If the soybean field where the beans didn't emerge as well as you would like is right in front of your landowner's house, or if it is right along a major road where everyone who passes by will see it, including perspective landowners you might rent to you in the future, then maybe you have other reasons to include factor sin your replant decision that just number of soybean plants remaining, date that you could replant, and cost of replanting. If it's a strictly economic, decision, however, odds are you will find it makes sense to leave stands where your first instinct is to tear up the stand and start over.
Consider these factors.
Soybeans compensate- Nearly 30 years ago Marv Swearingin, then a Purdue University Extension agronomist, demonstrated in trials that soybeans could produce well at much lower populations than most people gave them credit for. His work indicated that yield potential dropped little if any until stands dropped below 80,000 plants per acre, and didn't begin to drop significantly until you got below 60,000 plants per acre. His work assumed that the plants were fairly uniform in distribution, and that you could control weeds. Controlling weeds in Roundup Ready soybeans in thin stand sis much easier today than it was then, before Roundup Ready soybeans, when canopy closure still played an important role in reducing weed growth.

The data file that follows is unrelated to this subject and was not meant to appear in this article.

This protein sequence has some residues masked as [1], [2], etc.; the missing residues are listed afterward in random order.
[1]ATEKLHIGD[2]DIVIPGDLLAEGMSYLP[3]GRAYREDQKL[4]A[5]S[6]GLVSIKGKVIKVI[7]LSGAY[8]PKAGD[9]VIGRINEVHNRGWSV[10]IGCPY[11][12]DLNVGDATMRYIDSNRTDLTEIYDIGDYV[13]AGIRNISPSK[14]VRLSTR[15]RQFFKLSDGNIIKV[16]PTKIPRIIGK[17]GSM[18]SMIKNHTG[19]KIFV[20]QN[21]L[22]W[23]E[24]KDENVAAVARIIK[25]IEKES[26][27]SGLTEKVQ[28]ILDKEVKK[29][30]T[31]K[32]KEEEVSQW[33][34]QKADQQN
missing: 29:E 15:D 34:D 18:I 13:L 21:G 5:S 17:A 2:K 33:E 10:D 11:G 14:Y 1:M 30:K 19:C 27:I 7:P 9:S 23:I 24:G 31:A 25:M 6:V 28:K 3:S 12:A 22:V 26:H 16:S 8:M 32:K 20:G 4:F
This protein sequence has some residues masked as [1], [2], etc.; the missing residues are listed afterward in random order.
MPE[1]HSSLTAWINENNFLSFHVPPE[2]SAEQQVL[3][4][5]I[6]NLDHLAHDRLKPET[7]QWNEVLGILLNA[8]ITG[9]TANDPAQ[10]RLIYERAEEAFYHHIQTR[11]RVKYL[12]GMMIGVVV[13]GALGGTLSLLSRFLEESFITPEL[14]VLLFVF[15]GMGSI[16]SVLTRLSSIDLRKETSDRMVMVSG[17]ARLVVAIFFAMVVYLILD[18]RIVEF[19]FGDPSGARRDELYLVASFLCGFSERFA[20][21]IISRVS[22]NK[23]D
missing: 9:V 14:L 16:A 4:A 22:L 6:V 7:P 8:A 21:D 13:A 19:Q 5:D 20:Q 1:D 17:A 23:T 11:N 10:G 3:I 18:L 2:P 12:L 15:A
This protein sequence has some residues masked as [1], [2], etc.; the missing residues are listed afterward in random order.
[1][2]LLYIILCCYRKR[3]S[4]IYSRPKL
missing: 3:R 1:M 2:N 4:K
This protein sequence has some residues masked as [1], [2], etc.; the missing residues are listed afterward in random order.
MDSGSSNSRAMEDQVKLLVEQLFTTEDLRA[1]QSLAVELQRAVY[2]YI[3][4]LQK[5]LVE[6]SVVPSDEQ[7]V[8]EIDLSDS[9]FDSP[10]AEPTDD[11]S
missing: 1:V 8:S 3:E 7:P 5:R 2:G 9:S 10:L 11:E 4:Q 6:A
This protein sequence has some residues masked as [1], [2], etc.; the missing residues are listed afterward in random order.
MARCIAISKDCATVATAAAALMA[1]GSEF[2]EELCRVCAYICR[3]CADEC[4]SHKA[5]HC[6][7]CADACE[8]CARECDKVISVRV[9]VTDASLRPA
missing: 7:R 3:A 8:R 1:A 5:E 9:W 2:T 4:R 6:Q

Planting date- If you're deciding today you don't like the stand and it's dry enough to replant, you may be more tempted if the economics are borderline to replant. If it's two weeks from now, the numbers would favor staying with even thinner stands. Soybean yields drop on average due to late planting just like corn- it just isn't as consistent and hasn't received as much press because people didn't use to plant soybeans early and have a baseline for comparison purposes.
There are still more factors to consider. Watch for more discussion in future articles.